The movie will be screened at the Hot Springs Documentary Film Festival this weekend.
Leaving home to go to college can be a difficult transition for young adults. Imagine how much harder it would be if you had to travel to another country in the middle of a pandemic to pursue that education.
That was the experience for Baneen Khan, a young woman from Pakistan who enrolled at a school in Paragould, Ark., and arrived stateside on Jan. 6, 2021, the day of the U.S. Capitol attack. Amman Abbasi captured this eventful period in his cousin’s life in the documentary short Udaan (Soar). The film will be screened at the 30th annual Hot Springs Documentary Film Festival this weekend.
Abbasi was raised in Arkansas, but the filmmaker is now based in Los Angeles. He thought his cousin would make a good documentary subject because she’s exuberant, outspoken and had a sense of self at an early age. Abbasi’s goal was to follow her as she prepared for her first year of college. As challenges arose, Abbasi says his cousin handled the situation well.
“Baneen is a very resilient individual so I thought she managed to be so elegant through the whole thing,” he says.
While people may sometimes feel like their own difficulties are insurmountable, a documentary provides the opportunity to experience different perspectives and see the challenges that someone else faces, perhaps a classmate you’ve only met through an online class, Abbasi says. The film is relatable because it shows the hardships a student has to navigate to attend school.
“But beyond that, I think it provides a sense of hopefully compassion and empathy that now people can realize ‘oh, it’s much bigger than just my small town or whatever,’” he says. “It could be people who we see as foreigners or immigrants. Now you see the backside of the sometimes really challenging position just to get to that same place.”
The creation of the documentary was supported by the Hindsight Project. A collaboration between Firelight Media, Reel South and the Center for Asian American Media, the initiative is focused on supporting BIPOC filmmakers living in the American South and U.S. Territories. Six artists had their work backed by the Hindsight Project, including Abbasi who says there’s a lot of challenges for BIPOC filmmakers in the South.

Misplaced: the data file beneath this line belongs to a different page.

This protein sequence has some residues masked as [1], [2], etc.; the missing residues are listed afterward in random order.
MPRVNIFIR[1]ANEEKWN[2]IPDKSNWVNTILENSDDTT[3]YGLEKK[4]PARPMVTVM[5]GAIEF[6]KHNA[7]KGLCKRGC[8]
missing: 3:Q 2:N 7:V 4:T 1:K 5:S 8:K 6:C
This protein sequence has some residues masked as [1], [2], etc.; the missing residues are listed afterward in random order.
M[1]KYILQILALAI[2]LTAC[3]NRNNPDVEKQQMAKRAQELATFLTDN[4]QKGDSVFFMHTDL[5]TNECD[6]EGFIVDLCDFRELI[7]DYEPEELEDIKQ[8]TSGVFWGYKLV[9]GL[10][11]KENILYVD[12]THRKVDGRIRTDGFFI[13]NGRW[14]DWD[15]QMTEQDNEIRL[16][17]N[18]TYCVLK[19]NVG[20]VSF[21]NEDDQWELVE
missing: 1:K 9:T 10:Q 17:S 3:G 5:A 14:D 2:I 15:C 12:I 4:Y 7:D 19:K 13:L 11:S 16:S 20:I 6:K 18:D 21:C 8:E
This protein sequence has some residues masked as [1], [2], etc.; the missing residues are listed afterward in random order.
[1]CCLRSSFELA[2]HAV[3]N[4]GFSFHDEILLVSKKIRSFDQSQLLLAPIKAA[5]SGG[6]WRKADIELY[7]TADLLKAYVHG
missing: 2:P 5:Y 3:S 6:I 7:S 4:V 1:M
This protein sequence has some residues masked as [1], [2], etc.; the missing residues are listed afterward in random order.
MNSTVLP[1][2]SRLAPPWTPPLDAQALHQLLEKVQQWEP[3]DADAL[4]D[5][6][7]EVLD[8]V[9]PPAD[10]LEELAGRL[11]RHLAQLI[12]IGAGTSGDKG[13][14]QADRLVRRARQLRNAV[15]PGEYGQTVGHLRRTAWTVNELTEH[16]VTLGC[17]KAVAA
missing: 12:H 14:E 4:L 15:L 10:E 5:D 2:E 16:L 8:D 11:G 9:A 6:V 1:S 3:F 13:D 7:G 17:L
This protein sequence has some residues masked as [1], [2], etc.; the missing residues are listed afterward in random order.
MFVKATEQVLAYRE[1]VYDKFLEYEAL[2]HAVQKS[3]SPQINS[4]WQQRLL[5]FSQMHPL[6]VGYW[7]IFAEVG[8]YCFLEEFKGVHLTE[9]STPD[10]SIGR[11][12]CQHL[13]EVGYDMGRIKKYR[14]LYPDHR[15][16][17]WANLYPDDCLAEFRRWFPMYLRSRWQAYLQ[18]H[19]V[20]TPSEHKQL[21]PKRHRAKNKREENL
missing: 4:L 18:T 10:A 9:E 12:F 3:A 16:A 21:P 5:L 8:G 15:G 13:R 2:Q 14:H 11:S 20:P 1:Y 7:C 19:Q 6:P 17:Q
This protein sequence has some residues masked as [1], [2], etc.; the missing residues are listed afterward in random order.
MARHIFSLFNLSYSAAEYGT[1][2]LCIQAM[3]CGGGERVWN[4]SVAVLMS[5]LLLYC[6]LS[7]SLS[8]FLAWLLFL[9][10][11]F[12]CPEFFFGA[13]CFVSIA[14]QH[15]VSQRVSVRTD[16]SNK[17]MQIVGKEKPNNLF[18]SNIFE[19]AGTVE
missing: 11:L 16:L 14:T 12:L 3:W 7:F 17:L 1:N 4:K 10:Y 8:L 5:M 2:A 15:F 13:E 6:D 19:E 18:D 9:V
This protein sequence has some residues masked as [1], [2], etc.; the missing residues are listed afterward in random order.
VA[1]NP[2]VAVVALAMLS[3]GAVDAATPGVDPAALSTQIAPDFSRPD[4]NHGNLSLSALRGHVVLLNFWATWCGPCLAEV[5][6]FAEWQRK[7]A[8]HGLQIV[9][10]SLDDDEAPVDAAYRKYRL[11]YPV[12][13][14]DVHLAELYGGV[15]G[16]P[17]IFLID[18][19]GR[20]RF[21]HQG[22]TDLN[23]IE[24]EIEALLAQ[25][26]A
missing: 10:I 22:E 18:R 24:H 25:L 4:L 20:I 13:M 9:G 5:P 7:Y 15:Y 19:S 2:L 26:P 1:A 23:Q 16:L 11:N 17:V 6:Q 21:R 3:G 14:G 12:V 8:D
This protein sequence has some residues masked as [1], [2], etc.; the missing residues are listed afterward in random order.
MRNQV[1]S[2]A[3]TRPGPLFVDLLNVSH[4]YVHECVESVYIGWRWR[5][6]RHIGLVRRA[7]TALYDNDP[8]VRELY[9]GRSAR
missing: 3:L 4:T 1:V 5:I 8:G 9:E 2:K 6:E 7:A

“I love Arkansas, but it’s not built for individuals like me,” he says. “And I think it’s important to be honest with that because I think there’s a really great creative class, but I think there’s some segregation that still seeps through the surface, and maybe it’s subconscious or whatever, but I think that plays a big part in it.”
At the same time, Abbasi is grateful to be from Arkansas because he has a different perspective, one that he’ll be able to showcase this weekend at the Hot Springs Documentary Film Festival. Abbasi is thrilled to be participating in the two-week event.
“I feel like that’s really exciting to give that platform not only just to a local filmmaker, but to someone who has a slightly different perspective, not what you would expect,” he says. “And I love that festival in general because it has such an esteemed reputation, so I’m very happy about it.”
The 30th annual Hot Springs Documentary Film Festival is Oct. 8-16. The longest running non-fiction film festival in North America will return to theaters with in-person screenings this year while also making films available virtually.
Udaan (Soar) will be part of a screening highlighting the six films created through the Hindsight Project that begins at 2:30 p.m. Saturday at the Historic Malco Theater. A virtual screening window that begins at 10 a.m. Sunday will be live for 48 hours.
More information is available at www.hsdfi.org.